If things are different in your area and it will be an easy and smooth transition to start in 9th I'd be tempted to keep them home another year and give them more time to grieve and grow and just enjoy that family time. I'd love to school mine in HS and hope that my younger 2 want to stay home but we'll see. Both of my older 2 went in at 8th. I didn't know about how hard it was to transition at 9th with my older one but he was at the point he really, really wanted to go to PS so we went ahead and let him. My daughter reached that point in 8th as well so she went in at the same time. All the drama that they talk about in middle school didn't affect my son whatsoever, he could care less about such things. He rolled into a friend group of an old friend from Scouts and it was pretty seamless. Dd has had some stress about girl drama but overall the positives have out weighed the negatives. Hs'ing is so rare here for older kids it is hard to find friends as you get older. It was the best choice for her. 

Edited by Soror
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Posted (edited)
4 hours ago, Catwoman said:

Totally off-topic, but I haven’t seen you here in years, Pamela — welcome back!!!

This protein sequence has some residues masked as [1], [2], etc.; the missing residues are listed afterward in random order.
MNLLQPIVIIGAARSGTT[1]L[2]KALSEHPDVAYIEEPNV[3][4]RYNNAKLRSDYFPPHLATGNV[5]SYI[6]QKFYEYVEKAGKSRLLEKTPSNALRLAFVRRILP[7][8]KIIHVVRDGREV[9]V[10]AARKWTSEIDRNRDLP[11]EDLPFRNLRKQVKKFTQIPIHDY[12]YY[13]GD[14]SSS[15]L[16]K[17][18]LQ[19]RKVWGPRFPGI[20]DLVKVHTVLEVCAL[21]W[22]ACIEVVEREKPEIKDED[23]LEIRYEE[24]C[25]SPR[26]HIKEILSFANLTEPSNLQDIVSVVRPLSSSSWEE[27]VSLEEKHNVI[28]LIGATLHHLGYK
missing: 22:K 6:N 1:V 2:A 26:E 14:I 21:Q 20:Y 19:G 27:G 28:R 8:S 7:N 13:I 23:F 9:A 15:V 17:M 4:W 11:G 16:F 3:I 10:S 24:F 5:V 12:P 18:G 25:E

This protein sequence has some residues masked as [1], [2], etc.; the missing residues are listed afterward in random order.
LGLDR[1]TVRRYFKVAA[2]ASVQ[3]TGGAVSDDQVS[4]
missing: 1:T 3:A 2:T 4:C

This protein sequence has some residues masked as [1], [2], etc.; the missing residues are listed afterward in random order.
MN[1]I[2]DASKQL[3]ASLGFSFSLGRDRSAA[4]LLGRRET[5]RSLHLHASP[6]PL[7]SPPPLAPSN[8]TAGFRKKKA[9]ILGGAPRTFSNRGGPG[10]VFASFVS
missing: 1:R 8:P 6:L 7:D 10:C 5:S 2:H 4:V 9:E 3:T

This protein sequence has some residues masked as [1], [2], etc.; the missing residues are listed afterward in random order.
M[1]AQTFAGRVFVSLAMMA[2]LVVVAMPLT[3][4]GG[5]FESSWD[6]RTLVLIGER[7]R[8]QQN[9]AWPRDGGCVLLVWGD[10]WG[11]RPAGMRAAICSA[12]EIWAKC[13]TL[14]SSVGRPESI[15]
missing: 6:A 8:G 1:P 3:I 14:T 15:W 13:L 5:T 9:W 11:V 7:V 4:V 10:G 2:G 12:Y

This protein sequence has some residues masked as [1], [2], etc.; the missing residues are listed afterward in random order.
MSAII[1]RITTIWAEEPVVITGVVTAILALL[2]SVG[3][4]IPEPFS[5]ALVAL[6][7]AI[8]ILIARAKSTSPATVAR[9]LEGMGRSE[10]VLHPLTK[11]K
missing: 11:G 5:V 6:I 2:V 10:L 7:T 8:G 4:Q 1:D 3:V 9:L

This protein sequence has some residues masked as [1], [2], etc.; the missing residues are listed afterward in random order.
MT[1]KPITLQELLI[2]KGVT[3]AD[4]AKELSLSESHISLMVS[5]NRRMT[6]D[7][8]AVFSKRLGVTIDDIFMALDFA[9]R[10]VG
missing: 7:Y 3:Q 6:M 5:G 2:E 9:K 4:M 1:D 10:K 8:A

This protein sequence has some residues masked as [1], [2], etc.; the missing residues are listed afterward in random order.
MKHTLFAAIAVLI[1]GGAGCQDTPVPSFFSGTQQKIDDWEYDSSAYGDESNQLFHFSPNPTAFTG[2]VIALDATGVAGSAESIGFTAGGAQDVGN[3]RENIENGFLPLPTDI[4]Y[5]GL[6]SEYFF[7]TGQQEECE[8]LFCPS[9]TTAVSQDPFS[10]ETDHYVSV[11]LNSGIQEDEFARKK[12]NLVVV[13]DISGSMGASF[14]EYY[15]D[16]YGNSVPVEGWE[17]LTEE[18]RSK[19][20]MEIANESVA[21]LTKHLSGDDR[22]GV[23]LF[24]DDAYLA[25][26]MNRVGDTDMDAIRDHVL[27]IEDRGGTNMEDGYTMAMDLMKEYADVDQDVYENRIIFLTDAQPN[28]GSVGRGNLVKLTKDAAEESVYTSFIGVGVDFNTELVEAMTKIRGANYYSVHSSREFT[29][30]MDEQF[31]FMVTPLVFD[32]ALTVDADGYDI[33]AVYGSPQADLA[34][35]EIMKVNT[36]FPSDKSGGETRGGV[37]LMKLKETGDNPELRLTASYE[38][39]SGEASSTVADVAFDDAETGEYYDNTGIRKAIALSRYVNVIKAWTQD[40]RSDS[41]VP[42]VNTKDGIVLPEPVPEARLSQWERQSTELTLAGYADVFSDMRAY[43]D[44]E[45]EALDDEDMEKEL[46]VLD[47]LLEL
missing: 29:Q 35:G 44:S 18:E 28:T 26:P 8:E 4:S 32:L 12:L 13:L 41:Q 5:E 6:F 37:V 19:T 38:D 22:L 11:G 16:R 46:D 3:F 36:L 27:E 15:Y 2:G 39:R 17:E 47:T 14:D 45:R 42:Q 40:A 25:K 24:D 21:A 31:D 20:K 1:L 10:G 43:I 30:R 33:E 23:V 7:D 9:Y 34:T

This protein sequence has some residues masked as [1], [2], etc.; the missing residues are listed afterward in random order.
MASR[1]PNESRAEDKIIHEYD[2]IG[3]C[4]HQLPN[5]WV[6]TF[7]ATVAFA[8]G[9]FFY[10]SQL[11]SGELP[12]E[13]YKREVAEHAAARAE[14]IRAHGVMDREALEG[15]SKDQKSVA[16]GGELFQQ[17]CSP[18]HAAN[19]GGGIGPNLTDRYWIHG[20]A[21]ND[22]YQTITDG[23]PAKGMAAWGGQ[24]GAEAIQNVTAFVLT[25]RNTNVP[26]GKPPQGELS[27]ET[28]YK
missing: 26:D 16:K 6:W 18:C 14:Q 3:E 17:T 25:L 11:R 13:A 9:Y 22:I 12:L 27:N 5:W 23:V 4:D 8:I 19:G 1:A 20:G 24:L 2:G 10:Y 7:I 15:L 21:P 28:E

Thanks! Life has been, and continues to be, crazy.  

Edited by Pamela H in Texas
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4 hours ago, BaseballandHockey said:

To be honest, I'm not sure what's best for the adults.  

 

It’s not so obvious, really.

This is how I ended up homeschooling while working more than full time launching a career when DH lost his job.  Due to the nature of my job, it was easier to get flexibility to teach in the mornings (when she learned best) than in the afternoons and evenings (when she would have needed help with homework if she was in BM school).  As awful as working 55 hours a week and homeschooling was, it was better than working 55 hours a week and needing to be completely AWOL with homework facilitation would have been.

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6 hours ago, Kanin said:

P.S. - Also, as a teacher in public school, I'd like to say that not all of middle school is horrible! There are many wonderful teachers, wonderful kids, and opportunities. Sure there is bad stuff, too, but I think it really depends on a particular school, and a particular group of kids. Sometimes there is just "that class" that's a tough crowd, but just as often, it's good. Middle school can be fun, too 🙂